0

Shoe Shopping. Such Fun.

Ah, shoes. Glorious shoes. Knee high boots. Ankle boots. Running shoes. High heels, kitten heels. I love shoes.

No, wait. I did love shoes. BC. Before Children. Nowadays, I have my stock standard boots, shoes and jandals. It’s not about my love of shoes anymore. It’s about the children.

Kids grow. I know, right? They seem to be continually growing and stretching and getting bigger and wider and taller and bigger and longer and taller and … *sigh*

And, with growth come foot growth. As in, they need bigger shoes. And, just for fun, when they don’t outgrow their shoes, they outwear them!

BoyChild has somehow arrived at the predicament whereby he has outgrown his gumboots and his slippers, and also outworn his shoes.

image

The weather is turning, there is a lot of rain about and it’s cold. So, I can’t really delay getting him new shoes much longer. Sigh. And, BabyGirl has started walking. WALKING. Which means she now needs shoes. Because, “can” walk means “will” walk. Ever tried carrying a tot who has recently discovered they can get about on those weird things called legs? Tre Impossible.

Today after I picked BoyChild up from Preschool, I realised just how dire his shoe situation was – the velcro from his shoes is nearly entirely worn to nothing.

♫ Hi ho, hi ho, it’s off Shoe Shopping we go! ♪

Now, shopping with boys seems to be completely different to shopping with girls. In my experience, anyway. BoyChild couldn’t really care less about shops. Much like his father, I suppose. Princess LOVES shopping. She will pick up everything and passionately describe why she absoLUTEly must HAVE it. And so, I really expected that this shopping trip would be a case of, go in, pick a pair of gumboots, pick a pair of shoes, pick a pair of slippers, leave. Easy.

Ha!

3:15pm

Ok, guys – we are just going in to buy BoyChild some shoes. That’s it. Ok?

Ok!

3:20pm. Shoe Department. Gumboot aisle.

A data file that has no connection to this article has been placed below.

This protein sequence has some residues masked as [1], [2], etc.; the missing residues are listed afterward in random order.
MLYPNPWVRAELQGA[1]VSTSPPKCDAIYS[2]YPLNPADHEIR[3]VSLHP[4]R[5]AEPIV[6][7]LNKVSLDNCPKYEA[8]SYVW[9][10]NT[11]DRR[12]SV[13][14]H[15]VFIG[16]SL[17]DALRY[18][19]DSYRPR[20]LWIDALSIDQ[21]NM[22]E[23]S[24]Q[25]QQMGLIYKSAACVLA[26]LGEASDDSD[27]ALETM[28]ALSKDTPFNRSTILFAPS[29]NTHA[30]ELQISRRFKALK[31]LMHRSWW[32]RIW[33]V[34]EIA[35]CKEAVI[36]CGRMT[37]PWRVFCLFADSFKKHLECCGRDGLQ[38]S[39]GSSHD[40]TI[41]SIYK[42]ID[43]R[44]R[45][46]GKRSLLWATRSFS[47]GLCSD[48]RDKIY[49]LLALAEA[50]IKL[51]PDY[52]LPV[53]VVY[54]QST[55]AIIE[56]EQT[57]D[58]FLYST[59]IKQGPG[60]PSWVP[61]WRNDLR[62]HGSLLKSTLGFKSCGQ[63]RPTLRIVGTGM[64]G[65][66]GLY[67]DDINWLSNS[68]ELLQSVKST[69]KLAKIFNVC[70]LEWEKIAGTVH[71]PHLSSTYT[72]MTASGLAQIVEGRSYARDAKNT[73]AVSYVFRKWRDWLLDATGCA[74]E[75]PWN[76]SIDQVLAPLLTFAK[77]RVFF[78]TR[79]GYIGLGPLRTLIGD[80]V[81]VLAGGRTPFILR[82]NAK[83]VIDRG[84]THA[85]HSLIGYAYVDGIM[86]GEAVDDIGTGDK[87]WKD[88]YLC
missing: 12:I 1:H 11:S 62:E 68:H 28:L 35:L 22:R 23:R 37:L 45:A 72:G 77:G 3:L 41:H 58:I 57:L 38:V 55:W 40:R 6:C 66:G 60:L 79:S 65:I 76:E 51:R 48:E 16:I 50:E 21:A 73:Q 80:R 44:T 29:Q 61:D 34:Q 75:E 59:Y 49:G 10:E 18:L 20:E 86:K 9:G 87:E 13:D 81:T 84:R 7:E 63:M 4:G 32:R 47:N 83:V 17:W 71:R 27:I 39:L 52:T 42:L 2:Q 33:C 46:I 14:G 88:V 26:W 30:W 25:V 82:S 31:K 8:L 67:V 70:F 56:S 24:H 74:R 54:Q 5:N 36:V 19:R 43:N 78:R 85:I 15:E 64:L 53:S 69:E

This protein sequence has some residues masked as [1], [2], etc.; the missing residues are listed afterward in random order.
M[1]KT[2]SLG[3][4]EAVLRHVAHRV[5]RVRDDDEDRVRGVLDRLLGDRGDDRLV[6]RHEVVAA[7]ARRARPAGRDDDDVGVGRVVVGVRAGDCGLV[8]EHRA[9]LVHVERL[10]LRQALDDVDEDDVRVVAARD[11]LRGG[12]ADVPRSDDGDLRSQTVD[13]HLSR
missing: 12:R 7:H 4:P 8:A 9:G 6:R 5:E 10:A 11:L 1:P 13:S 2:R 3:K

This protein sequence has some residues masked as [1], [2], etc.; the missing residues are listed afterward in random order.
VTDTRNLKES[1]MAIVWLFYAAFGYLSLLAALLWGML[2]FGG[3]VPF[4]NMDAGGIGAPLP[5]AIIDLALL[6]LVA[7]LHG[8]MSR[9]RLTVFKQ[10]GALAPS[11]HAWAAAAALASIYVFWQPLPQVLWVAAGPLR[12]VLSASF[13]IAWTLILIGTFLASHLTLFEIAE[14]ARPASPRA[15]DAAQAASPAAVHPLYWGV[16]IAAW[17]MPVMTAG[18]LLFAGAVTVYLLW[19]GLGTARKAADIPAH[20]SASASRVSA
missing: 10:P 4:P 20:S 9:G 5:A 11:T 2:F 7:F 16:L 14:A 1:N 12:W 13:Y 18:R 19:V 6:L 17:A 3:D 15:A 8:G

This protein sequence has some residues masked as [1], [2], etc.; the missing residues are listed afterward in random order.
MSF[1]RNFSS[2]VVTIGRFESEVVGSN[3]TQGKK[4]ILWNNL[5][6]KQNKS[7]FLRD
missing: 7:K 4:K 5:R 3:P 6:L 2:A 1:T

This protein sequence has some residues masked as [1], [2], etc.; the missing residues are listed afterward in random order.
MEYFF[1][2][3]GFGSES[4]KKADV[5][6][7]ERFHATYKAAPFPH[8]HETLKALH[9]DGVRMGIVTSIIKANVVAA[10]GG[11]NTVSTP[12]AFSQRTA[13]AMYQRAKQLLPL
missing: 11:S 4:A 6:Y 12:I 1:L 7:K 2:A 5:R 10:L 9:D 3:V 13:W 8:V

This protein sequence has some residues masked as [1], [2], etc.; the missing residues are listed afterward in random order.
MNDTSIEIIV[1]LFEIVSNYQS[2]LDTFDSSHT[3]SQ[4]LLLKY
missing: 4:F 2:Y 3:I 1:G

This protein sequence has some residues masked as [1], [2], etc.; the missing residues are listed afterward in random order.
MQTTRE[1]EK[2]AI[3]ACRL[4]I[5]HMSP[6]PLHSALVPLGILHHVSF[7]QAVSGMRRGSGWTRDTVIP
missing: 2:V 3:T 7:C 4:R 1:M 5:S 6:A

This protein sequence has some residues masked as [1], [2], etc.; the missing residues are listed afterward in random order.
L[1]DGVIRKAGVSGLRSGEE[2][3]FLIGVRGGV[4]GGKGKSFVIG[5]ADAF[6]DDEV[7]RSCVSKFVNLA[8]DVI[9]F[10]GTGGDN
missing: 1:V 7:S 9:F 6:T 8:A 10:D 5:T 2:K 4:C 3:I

BoyChild, do you like these gumboots? They have TRUCKS on them! Ohhhhhh ….

Mum! I like these ones!

Princess, you don’t need gumboots.

Oh! Maybe he would like these ones then? BoyChild loves strawberries and ponies!

Son, do you like these ones?

NO! NO bung-goots! NO! *throws yellow boots onto the floor*

What about these ones? Red .. ohhhhhhh ….

NO! NO bung-goots! NO! SHOES! SHOES! MY SHOES!

3:30pm. Shoe aisle.

These are nice, I like the blue ones … what do you …

MUM! MUM! Look at THEEEESE BEAUTIFUL SHOES OH MUM I LOVE THEM!!!!

They aren’t your size, Princess. You are a 10. Besides, we aren’t buying you shoes, remember?

OK MUM BYEEEEEEEEEEEEEEEEE ♪shoes-I-love-shoes♫

BoyChild? Do you like these green shoes? Let me just try to put them …

NO! No shoes Mum! Yuk! No Shoes!

MUM! MUM! Are these in my size?

No, Princess, they are a 4. You are a 10.

Mum! Mum! Are these my size? I love black shoes with sprinkles Mum oh they are soooooo beaUtiful!

No, sweetie. They are a 6. You are a 10.

3:35pm. Slipper aisle.

NO SHOES! BOB SLIPPERS! MY BOB SLIPPERS!

Hun, your Bob slippers are broken. And too small. Do you like these ones? Let me just try them .. please don’t kick. Oh, you want to put them on? Not on your hands. Yes, very funny boy. Yes, clever, but how about we try your feet now? Princess! Those are NOT your size, please stop trying them on. No, they are not a 10, they are a 5. Both of them are. Please put them back. Do you like those slippers, BoyChild? Oh, on your head, now? Ok, yes, very clever. Ha ha ha. No, BabyGirl doesn’t need a pair on her head .. ok .. let’s just …

*picks up entire rack of slippers and re-hangs them all*

3:40pm.

What about we go back to the gumboots, Mum? I bet he really wants those pink boots. He told me. He did. He DID.

NO SHOES! WAN’A GO HOME! NO BUNGGOOTS. NO SHOES. BOB SLIPPERS. MY SHOES.

3:45pm. Le Sigh.

Right. We are getting these slippers. Just these plain ones. No, I’m sorry, there are no Bob ones. No, Princess, you are NOT getting those shoes. Please put them back. Yes, I can see they are sparkly. No, you have three pairs of sneakers. Yes, you do have pink ones. Yes, you do have rainbow ones. Come on. Let’s go.

*breathe*

Who wants an ice cream?!

And there you have it.

I went in to buy a pair of gumboots, a pair of shoes and a pair of slippers. I left with a $5 pair of slippers and (awesome because I ♥ bargains) a $1 pair of shoes for BabyGirl. They were one dollar, I don’t care if they fit her or not!

image

I think I’ll just go back one day soon when I’m without children, and chose them myself. And hope BoyChild cares as little about the shoes he wears, as he does about shopping for them! Much like his father, I suppose.

 

 

 

 

Advertisements
0

A Very (Dairy Free) Hungry Caterpillar

Today was BabyGirl’s birthday party! Her birthday isn’t for another week but we decided to have her party today as it fitted in well with shift work, etc.

The theme of her party was, The Very Hungry Caterpillar. Such a fun theme for a first birthday party! Well, for any birthday party!

I had a lot of fun planning her party. The thing that really limited me was money – we don’t have a large amount to throw at parties, so I did everything as minimal and budget as I could. And, I was really, really proud of the result.

  • Decorations